In the news a few days ago, the revelation that Luke Dashjr, a core Bitcoin developer, had his wallet compromised, and lost 200 BTC. A small fortune, and something of a shock. I’m guessing that someone with that expertise would not have left his private key lying around, so as a cryptocurrency non-enthusiast I’m left curious as to how the attackers might have done it. So I phoned a few friends who do walk those paths for an explanation, and the result was a fascinating conversation or two. The most probable answer is still that someone broke into his computer and copied the keys — straight-up computer theft. But there’s another possible avenue that doesn’t involve stealing anything, and is surprisingly simple.
Are You A Gambler, Or An Engineer?
For some reason while writing this I have a Kenny Rogers earworm. Jason Lam (CC BY-SA 2.0)
I’m guessing that most Hackaday readers will know something about how a blockchain works, and also how public-key cryptography works. Public-key cryptography is key to the security of a cryptocurrency like Bitcoin, with the key that unlocks all your wealth for you being your private key and the key which allows transactions to be made with you by other people being your public key.
If you want to send some cryptocurrency to someone else, you encrypt the transaction using their public key which is as its name suggests, public, and your private key which is known only to you. Thus it’s important that your private key is kept really private, because if someone finds it they control your stash of cryptocurrency. So to steal all those bitcoins someone had his private key, an eventuality that should never have happened. We can safely assume that his protection of the key was as good as it gets, so further assuming that nobody physically stole his hardware wallet or whatever he kept it on, his key was compromised by other means.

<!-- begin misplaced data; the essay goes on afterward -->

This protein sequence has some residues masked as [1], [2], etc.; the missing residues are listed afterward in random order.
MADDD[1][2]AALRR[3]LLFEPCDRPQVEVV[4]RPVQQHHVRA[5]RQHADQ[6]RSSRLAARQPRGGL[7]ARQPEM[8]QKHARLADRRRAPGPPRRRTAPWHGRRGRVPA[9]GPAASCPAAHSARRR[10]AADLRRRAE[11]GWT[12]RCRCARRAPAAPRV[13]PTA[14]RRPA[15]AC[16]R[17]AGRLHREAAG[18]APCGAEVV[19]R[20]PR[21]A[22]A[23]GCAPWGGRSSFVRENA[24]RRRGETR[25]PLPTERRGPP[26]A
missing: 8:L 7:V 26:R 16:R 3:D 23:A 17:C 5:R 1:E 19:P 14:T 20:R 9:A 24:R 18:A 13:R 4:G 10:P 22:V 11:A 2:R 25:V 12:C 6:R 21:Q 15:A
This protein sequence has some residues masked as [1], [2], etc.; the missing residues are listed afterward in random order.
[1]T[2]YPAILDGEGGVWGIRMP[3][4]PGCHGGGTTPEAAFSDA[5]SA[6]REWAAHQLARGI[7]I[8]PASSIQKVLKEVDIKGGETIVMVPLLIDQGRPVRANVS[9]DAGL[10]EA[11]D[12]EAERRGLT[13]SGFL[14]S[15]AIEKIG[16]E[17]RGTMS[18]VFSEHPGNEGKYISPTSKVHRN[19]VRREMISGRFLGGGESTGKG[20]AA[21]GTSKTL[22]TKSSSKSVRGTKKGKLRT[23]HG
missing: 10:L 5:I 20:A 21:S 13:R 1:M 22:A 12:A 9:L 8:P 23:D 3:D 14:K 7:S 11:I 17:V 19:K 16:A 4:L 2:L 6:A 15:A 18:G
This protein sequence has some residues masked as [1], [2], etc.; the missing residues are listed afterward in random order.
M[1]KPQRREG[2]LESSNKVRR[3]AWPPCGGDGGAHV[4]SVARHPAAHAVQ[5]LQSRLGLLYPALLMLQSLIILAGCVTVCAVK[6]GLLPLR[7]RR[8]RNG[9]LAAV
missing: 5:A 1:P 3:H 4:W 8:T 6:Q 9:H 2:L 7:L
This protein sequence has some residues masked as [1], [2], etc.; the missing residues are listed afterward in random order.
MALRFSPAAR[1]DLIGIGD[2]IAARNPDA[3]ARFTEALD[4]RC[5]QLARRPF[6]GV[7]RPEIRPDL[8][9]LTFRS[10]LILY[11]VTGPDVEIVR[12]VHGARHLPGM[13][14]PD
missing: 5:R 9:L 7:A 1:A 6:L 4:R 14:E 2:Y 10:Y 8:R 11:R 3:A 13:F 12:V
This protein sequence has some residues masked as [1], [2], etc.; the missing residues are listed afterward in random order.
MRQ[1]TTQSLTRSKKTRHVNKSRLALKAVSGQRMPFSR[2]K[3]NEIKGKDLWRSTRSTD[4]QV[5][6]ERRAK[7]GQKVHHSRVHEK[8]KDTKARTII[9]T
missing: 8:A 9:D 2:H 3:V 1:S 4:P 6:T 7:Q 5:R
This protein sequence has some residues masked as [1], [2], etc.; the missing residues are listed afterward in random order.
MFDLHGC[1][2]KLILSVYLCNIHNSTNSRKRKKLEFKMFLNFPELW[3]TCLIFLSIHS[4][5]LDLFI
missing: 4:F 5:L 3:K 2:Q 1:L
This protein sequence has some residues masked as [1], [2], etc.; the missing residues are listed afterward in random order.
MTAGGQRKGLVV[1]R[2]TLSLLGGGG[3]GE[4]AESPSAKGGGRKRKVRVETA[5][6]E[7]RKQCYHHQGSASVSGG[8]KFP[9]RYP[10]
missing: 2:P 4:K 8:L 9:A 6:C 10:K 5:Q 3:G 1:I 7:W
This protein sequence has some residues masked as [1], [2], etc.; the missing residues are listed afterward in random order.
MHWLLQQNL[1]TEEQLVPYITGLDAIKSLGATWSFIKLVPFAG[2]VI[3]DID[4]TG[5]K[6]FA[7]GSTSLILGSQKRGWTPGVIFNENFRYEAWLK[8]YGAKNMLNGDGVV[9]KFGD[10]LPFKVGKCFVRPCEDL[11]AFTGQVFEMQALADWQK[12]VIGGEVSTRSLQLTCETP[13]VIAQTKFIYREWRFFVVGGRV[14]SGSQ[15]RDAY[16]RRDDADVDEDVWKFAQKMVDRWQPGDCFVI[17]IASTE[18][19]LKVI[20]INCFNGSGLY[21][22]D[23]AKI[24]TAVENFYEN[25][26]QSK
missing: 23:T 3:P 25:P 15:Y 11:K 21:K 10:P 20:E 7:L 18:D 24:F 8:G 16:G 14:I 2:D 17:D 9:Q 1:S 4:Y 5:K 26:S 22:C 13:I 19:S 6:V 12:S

The true security of public-key cryptography lies in it being extremely difficult to guess an individual’s private key. A brute-force algorithm to guess Luke Dashjr’s private key would require unimaginable computing power over a geological-level timespan, thus it’s also safe to assume that nobody set their computer to guessing his key alone. At this point, it’s helpful to stop thinking like an engineer, and start thinking like a gambler. An engineer calculates the time required to brute force Luke Dashjr’s private key, but a gambler throws the dice and sees if the throw generates any money.
Thinking from a gambler’s perspective, what are the dice, and how likely is a throw to win? If you roll the dice by guessing a private key at random and try it against Luke Dashjr’s stash of Bitcoin alone, then you’re in the same area as the engineer waiting geological time for your computer to crack it. But if you’re a gambler, you don’t care about Luke Dashjr or anyone else, you’re simply interested in the keys to any wallet with some Bitcoin in it. At this point the odds against you come down enormously, because instead of one chance with Luke Dashjr, you have a whole blockchain’s worth of possibilities for a match.The Surprisingly Simple Way To Steal Cryptocurrency — Hackaday
Categories: Economic History
Leave a Reply